Culture | Dim lights and open mics

People open their minds and mouths Thursday nights at L’Escalier

For many students, Thursday nights in Montreal are usually reserved for one of the city’s many cheap drinking options (dollar beer night anyone?). But, for the sake of branching out, the open mic night at L’Escalier proposes you try something different. L’Escalier is an unassuming cafe and bar conveniently located at 522 St-Catherine St. Est – 30 seconds away from the Berri UQAM metro. The venue is a cute conglomeration of several rooms – a couple with low tables and large throw pillows, and another with a bar and a smattering of wooden tables and chairs surrounding a small stage.

The night’s proceedings began around 9p.m., with the announcement of the event, “Dim Lights and Open Mics,” and the passing around of a notebook that became the set list for the evening. Organizationally, the evening is kind of haphazard and casual – which is probably the best aspect of the event. Anyone and everyone can speak – the guidelines are simple: “Share your artistic light,” be it in English or French, in the form of a poem, speech, or song.

Given that L’Escalier is in the Latin quarter near a French-speaking university, one might assume that the demographic would be primarily Francophone. However, the performances on September 29  proved that the patrons were about half and half. In addition, one performer (an obvious regular) gave a particularly moving performance, in both English and French, about acting upon your ideals as oppose to just preaching them. Not all of the performances touched on such issues of self-betterment, but they spanned a wide range of subject matters, from religion to feminism, from local and global politics to pop-culture.

On this particular evening, the performances were mostly spoken word – although the MC mentioned that there is often a musical component. One of the more interesting pieces included a series of poems referring to what the artist, Shayne aka “avec i grec”, called the “Anthropocalypse.” Mainly, the “Anthropocalypse” was a pop-culture satire of society’s infatuation with, and simultaneous inability to accept, the idea of dying and the concept of revelation. Kudos to the artist for the Gil Scott Heron reference – “the revelation will not be televangelized.” Indicating a sense of the spectrum of performers, another inspiring piece was a lecture given by a visual artist and musician on the importance of the arts in the Montreal school system, and the key role they play in keeping young students from dropping out of school.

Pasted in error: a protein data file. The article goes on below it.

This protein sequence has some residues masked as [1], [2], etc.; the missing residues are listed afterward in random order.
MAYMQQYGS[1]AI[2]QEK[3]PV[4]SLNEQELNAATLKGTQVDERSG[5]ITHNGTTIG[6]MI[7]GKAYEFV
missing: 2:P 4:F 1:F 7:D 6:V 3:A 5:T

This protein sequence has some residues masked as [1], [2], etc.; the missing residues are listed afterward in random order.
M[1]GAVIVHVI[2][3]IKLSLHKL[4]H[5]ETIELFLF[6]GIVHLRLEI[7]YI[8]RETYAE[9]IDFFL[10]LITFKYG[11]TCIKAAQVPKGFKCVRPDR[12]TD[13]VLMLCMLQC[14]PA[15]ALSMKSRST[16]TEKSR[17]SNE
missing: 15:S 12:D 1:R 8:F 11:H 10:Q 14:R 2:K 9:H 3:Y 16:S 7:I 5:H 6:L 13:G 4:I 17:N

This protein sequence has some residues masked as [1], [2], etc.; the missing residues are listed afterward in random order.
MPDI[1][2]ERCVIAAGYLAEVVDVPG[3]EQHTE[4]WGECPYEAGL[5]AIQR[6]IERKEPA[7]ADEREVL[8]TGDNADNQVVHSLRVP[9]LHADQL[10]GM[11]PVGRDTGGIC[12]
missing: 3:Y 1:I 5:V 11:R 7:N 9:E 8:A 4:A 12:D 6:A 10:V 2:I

At the beginning of the night, the MC made a point to present himself in both English and French, and invited everyone not only to participate, but also to appreciate one another. During performances people in the crowds snapped their fingers and clapped. Often, following a performance, artists further discussed the topic of their performance with other performers or people in the crowd. The wonderful thing about this kind of environment is not only its diversity, but also its celebration of this diversity.

In Montreal, we are so often bombarded with a variety of differing languages and opinions. It’s rare to find a space to enjoyably experience this variety while simultaneously focusing on the importance of having different opinions. The importance of events like open mic night in this city’s cultural geography should not be undercut.  When people talk about language debates and cultural issues in Montreal, there is usually an undertone of discomfort, or a bitter reference to a past referendum or language law. At L’Escalier, however, no bitterness exists, only open discussion. One can only hope that through events like open mic Thursdays at L’Escalier, discussions will only grow broader, and acceptance of linguistic and cultural differences become more widespread.


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